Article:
The day the traffic died in Los Angeles

March 30, data suggests, was the closest LA has come to a day without cars during the COVID-19 shutdown

Gif showing how traffic slowed in Los Angeles during the coronavirus shutdown


Monday, March 30: The day the immovable force of Los Angeles traffic did the impossible. It nearly disappeared.


On that day, traffic volumes in Downtown dropped 70% from the normal Monday levels. The number of cars driving in Santa Monica fell by 72%. In Hollywood, traffic levels were down 64%.


It was a situation city planners, public transportation advocates and environmentalists had always dreamed about: a Monday in Los Angeles with quiet streets and loads of parking. It took a pandemic to bring it about, and even then, it did not last long. Traffic is long considered one of the major urban ills of life in Los Angeles, with drivers spending on average 103 hours a year stuck in congestion, according to traffic data firm Inrix. But not lately.

Chart showing drops in traffic in Los Angeles during the COVID-19 shutdown

Early signs of a slowdown


Traffic began slowing at the beginning of March, as concerns about the spread of COVID-19 began to ramp up. But March 30 appears to be the day that car volume reached its low point, a trend that continued that entire week.


Crosstown examined hourly vehicle volume data across all of Los Angeles, as well as several nearby cities. The data was compiled as part of the Archived Transportation Data Management System, or ADMS,  by the Integrated Media Systems Center at the University of Southern California, or IMSC. IMSC is a partner in Crosstown.


For the comparison, we used vehicle-volume data on major arterial roadways, such as Wilshire and Ventura Boulevards, for a period of five months prior to the COVID-19 shelter in place order, as a representative of normal traffic volume. By comparing the number of vehicles during a specific hour of the week, 8-9 a.m. on Monday, for example, to a normal volume, it is possible to determine how much traffic levels have fallen on a particular day vs. what normal volumes would be.


Lately, traffic has begun to creep back up (though there have been a number of days that registered sizable dips). Rush-hour tie-ups are reappearing. But six weeks ago, that was not yet the case.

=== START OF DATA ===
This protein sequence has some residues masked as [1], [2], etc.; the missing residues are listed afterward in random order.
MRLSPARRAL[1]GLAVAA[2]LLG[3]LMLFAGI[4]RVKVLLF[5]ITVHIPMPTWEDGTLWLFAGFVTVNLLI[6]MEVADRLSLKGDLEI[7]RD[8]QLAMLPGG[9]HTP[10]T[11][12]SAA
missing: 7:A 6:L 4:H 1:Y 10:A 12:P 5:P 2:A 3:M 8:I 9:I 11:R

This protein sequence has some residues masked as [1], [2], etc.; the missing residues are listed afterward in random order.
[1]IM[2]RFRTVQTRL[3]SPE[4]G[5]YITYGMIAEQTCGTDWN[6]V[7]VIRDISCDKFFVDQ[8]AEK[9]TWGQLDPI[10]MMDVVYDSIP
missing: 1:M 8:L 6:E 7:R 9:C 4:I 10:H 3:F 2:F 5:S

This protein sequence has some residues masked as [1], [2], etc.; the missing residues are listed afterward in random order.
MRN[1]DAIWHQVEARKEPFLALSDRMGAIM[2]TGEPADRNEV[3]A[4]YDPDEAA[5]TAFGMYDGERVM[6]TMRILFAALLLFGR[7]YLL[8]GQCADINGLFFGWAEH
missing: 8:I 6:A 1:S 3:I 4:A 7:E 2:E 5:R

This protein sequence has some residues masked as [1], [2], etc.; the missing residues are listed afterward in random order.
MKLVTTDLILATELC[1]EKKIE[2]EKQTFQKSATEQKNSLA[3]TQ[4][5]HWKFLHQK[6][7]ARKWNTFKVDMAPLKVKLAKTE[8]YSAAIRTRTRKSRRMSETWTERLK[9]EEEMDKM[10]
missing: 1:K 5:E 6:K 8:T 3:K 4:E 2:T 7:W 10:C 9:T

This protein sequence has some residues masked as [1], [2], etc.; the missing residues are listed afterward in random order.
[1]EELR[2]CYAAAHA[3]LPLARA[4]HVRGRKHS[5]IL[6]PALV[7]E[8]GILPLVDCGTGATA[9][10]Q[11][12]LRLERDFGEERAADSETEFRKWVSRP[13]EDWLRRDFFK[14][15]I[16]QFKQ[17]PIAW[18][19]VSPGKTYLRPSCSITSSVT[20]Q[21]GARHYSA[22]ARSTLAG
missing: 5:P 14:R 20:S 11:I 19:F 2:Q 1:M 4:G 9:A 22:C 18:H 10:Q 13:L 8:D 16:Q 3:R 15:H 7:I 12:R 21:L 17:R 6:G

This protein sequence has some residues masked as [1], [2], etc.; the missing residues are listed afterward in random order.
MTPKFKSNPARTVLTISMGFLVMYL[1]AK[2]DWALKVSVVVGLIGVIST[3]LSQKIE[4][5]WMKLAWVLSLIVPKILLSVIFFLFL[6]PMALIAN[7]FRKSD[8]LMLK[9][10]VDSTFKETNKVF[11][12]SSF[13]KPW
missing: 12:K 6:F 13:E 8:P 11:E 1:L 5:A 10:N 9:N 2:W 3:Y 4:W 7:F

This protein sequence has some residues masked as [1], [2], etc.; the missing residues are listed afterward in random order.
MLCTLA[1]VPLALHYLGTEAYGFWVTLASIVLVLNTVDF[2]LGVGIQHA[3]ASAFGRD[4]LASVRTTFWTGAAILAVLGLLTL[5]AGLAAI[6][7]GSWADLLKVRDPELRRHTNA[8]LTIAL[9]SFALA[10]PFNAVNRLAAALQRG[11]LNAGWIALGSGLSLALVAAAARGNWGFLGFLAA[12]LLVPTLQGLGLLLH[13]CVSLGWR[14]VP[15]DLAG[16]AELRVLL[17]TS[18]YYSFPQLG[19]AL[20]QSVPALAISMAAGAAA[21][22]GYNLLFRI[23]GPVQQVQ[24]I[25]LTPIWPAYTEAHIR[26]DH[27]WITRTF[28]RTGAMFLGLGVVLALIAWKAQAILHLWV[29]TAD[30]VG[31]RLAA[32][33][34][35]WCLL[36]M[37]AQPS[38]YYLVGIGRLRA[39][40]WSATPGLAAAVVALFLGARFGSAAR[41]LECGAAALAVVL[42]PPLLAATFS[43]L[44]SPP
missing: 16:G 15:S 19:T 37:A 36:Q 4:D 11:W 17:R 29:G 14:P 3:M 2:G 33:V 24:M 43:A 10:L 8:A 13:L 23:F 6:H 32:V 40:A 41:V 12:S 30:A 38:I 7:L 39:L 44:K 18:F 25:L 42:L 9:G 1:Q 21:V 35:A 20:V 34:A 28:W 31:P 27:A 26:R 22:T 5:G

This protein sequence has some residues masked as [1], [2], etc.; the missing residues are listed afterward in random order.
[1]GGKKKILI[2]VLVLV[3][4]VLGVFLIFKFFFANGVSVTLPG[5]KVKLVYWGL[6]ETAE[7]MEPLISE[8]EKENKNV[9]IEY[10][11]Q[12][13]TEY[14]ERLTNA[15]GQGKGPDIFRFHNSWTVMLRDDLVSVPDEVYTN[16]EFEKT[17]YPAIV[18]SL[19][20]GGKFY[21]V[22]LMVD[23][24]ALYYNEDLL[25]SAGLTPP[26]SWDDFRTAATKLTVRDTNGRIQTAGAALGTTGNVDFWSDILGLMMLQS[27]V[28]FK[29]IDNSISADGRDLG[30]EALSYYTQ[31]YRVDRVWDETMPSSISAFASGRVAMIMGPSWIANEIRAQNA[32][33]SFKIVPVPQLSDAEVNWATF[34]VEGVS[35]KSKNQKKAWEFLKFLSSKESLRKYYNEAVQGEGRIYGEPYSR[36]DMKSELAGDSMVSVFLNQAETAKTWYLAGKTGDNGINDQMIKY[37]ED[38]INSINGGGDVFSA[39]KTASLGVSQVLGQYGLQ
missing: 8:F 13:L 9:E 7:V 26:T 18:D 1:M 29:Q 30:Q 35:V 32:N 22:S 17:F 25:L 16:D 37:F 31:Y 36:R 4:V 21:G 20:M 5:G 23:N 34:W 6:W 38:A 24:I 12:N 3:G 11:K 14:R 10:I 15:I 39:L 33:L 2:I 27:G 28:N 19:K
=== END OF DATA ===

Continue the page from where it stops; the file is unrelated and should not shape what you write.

March comes to a halt


A number of forces aligned to turn March 30 into the day without traffic. Gov. Gavin Newsom had issued his stay-at-home order on March 19.  But that first weekend, many Californians still had not gotten the memo, and they flocked to beaches and parks. Also, March 30 was Cesar Chavez Day. Normally, schools would be closed that day, but they were already closed due to COVID-19. County and city offices were already drained of all but essential workers. However, on that day, those workers who were not sent home had the day off.


This prompted a widespread scolding from officials on March 23, who promptly closed off hiking trails, beach access and many other outdoor spaces. Newsom also declared a “major disaster” in Southern California, in which he stated that the state was being “disproportionately impacted” by COVID-19.


Traffic had already been thinning out for some time at this point. A week earlier, March 16, registered the first sharp drop – that was the day bars, gyms, and movie theaters were ordered to shut down. It was also the day that the Los Angeles Unified School District closed the doors of its schools.

Photo of sign outside Carthay Center Elementary School in Los Angeles announcing school closure during COVID-19 shutdown

(Photo: Sara Kahn)

That day, Santa Monica traffic was down 43%. Westchester, which includes LAX, had traffic levels that were 37% lower than its typical volume.


But just two weeks later, on March 30, was when traffic levels appear to have hit their nadir.


A gradual shutdown


March 30 was the day LA farmers’ markets were suspended (though surrounding cities like Santa Monica’s and Torrance’s remained open), and the first coronavirus case was reported in LA’s homeless population.


Restaurants had already been on takeout and delivery-only since Los Angeles Mayor Eric Garcetti made it mandatory on Sunday, March 15. But some restaurants had already shut down since before then, such as Beverly Soon Tofu Restaurant in Koreatown, which only recently reopened for takeout and delivery.


Other facilities remained open until the very last possible moment, such as the 24-Hour-Fitness gym. It took to Twitter on March 16 to announce their mandatory closure, causing a wave of protest from dedicated gym rats.


“I’m pulling up tomorrow and if y’all don’t let me work out I’m changing to LA Fitness,” said Twitter user Bobby Hill.


“LA Fitness is closed until April 1st,” another Twitter user pointed out.


Little did they know the pandemic wouldn’t be over by April. Bobby Hill, maybe we’ll see you in July?


How we did it: We examined data from the ADMS Project traffic map to track traffic volumes for various neighborhoods. We compared current volume data in the months of March and April 2020 to each neighborhood’s typical traffic volume just five months prior. Learn more about our data here.


Want to know how your neighborhood fares? Or simply just interested in our data? Email us at

*After initial publication, this article was updated with additional information.